Looking for the Council’s weekly e-newsletters? On Sight, News You Can Use and Legislative Update are available each week at WCBlind.org/news.
The Courier publishes quarterly. It contains leadership letters, legislative updates, Council, staff and volunteer profiles, special event and program details, an events calendar, and stories that provide help and inspiration for people who are blind or visually impaired. The Courier is available in CD, Braille, large-print and e-mail format. If you would like to receive the Courier, you can subscribe here.
A Welcoming Main Street
WCBVI seeks to empower people with vision loss to engage in their communities. To help businesses and organizations interact with customers and clients who have vision loss, we compiled simple tips and techniques everyone can use. You can download the booklet by clicking here. Feel free to print and share the information.
White Cane Safety Day Toolkit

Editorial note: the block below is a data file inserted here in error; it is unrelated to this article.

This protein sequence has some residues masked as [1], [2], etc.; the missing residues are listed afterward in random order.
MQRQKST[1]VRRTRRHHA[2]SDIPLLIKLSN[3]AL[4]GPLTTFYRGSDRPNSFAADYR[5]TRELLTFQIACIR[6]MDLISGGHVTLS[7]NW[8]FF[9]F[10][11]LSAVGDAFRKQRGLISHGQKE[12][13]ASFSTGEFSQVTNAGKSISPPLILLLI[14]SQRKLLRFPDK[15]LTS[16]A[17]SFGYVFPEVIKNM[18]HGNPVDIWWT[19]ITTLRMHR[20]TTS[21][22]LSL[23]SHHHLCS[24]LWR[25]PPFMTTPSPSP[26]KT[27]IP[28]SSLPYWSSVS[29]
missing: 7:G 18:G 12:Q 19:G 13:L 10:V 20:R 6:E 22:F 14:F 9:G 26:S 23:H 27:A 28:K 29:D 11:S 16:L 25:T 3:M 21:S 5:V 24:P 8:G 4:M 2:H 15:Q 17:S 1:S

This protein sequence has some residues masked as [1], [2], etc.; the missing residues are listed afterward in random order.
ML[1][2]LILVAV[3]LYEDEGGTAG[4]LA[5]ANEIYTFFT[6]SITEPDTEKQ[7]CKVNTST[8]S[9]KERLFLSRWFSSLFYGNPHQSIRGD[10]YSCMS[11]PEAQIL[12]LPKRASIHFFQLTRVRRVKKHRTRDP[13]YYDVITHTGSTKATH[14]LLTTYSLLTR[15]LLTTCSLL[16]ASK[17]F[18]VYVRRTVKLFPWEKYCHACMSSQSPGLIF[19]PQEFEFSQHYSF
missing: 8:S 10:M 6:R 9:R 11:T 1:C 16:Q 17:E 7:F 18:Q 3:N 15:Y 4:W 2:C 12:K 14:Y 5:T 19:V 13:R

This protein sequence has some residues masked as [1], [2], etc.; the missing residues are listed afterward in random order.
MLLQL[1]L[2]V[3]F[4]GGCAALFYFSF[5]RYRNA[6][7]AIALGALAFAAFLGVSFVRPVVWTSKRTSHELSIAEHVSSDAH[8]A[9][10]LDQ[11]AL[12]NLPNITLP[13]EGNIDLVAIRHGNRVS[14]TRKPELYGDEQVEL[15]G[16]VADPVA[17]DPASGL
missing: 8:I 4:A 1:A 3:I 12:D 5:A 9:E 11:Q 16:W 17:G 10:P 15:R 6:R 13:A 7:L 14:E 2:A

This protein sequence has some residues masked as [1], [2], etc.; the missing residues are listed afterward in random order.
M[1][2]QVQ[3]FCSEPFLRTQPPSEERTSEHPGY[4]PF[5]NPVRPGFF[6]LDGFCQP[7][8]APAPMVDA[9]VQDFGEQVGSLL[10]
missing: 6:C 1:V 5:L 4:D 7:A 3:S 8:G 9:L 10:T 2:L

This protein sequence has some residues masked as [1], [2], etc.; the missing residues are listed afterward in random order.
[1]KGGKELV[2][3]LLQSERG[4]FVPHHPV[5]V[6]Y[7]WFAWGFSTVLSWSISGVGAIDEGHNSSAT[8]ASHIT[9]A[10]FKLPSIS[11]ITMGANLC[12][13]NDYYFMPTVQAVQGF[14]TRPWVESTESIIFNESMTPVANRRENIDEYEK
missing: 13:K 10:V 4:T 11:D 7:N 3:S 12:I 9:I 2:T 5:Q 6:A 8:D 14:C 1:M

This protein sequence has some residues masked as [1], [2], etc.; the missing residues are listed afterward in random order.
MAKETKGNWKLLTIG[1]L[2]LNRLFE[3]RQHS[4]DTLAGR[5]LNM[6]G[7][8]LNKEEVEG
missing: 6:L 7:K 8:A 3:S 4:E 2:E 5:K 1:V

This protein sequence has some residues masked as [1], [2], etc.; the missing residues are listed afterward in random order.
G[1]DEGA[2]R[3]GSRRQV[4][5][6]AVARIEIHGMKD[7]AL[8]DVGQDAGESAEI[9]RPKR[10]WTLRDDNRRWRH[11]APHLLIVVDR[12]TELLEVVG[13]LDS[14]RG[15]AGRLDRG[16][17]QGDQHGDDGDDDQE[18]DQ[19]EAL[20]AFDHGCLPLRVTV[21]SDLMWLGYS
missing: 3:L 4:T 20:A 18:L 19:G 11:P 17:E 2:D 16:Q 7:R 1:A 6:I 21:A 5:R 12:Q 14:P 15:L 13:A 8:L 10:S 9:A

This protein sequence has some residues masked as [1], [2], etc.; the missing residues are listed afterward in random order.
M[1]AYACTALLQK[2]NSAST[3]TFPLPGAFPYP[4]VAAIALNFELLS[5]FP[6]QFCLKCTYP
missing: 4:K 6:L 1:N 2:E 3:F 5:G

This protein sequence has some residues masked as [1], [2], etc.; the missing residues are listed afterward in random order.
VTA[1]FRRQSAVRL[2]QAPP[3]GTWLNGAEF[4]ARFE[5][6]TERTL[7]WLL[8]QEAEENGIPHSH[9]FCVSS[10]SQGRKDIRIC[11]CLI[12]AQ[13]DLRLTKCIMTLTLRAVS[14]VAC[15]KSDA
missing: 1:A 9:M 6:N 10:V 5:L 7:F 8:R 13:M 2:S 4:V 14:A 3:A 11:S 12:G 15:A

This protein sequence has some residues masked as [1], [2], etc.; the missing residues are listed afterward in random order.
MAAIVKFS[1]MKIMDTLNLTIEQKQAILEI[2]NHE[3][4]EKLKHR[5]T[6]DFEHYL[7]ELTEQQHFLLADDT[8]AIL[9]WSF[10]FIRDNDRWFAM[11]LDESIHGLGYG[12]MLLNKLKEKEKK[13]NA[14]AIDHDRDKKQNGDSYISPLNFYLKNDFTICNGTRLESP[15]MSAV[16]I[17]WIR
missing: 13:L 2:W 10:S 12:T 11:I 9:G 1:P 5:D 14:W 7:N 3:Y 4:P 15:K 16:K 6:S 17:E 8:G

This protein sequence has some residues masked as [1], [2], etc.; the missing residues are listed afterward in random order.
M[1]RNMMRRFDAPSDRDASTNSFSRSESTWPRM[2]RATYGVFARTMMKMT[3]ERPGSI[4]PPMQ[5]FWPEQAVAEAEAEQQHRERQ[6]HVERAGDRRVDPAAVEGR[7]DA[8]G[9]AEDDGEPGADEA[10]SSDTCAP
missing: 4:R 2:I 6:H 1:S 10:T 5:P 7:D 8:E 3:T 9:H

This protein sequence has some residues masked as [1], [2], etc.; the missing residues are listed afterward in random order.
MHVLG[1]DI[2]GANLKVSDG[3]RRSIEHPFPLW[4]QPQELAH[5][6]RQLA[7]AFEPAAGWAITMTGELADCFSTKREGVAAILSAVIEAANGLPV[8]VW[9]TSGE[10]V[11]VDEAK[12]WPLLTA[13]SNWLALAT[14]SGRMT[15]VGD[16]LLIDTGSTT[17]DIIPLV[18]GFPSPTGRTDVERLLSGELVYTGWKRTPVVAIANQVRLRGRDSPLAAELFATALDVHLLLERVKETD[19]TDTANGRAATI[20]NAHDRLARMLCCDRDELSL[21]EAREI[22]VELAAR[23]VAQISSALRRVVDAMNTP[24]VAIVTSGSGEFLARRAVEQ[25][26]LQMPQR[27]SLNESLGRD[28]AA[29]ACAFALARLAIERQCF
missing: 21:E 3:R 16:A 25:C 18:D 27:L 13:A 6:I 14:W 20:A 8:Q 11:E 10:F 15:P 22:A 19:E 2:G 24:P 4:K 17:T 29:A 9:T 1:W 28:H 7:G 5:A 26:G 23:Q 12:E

Do you like bringing attention to the needs and concerns of people who are blind and visually impaired? Do you enjoy planning events in your community? Does educating the public excite you? If you answered “Yes!” to these questions, then consider planning a special event or spreading the word about White Cane Safety Day. Our White Cane Safety Day Toolkit is here to provide inspiration, examples and helpful hints as you plan for and promote this important day.
The Toolkit includes example press releases, a social media promotion plan, and event ideas. Toolkits are available in print or braille upon request or you can download the toolkit by clicking here. Contact Denise Jess, CEO/Executive Director, by calling 608-237-8103 or emailing firstname.lastname@example.org. Remember that planning a well-orchestrated event can take a month or two, so request your kits as soon as possible.
Adapting to Low Vision Booklet
This booklet is a beginning guide for lifestyle adaptation to low vision. Low vision occurs when visual changes cannot be corrected with eyeglasses, medication, or surgery. Low vision may be the result of eye diseases, such as macular degeneration, glaucoma, and diabetic retinopathy. It can also occur with brain injuries and neurological conditions, such as stroke and multiple sclerosis. Persons with low vision have residual vision that can be used with other senses, hearing and touch, and vision rehabilitation strategies to create safe, healthy and comfortable engagement in daily activities.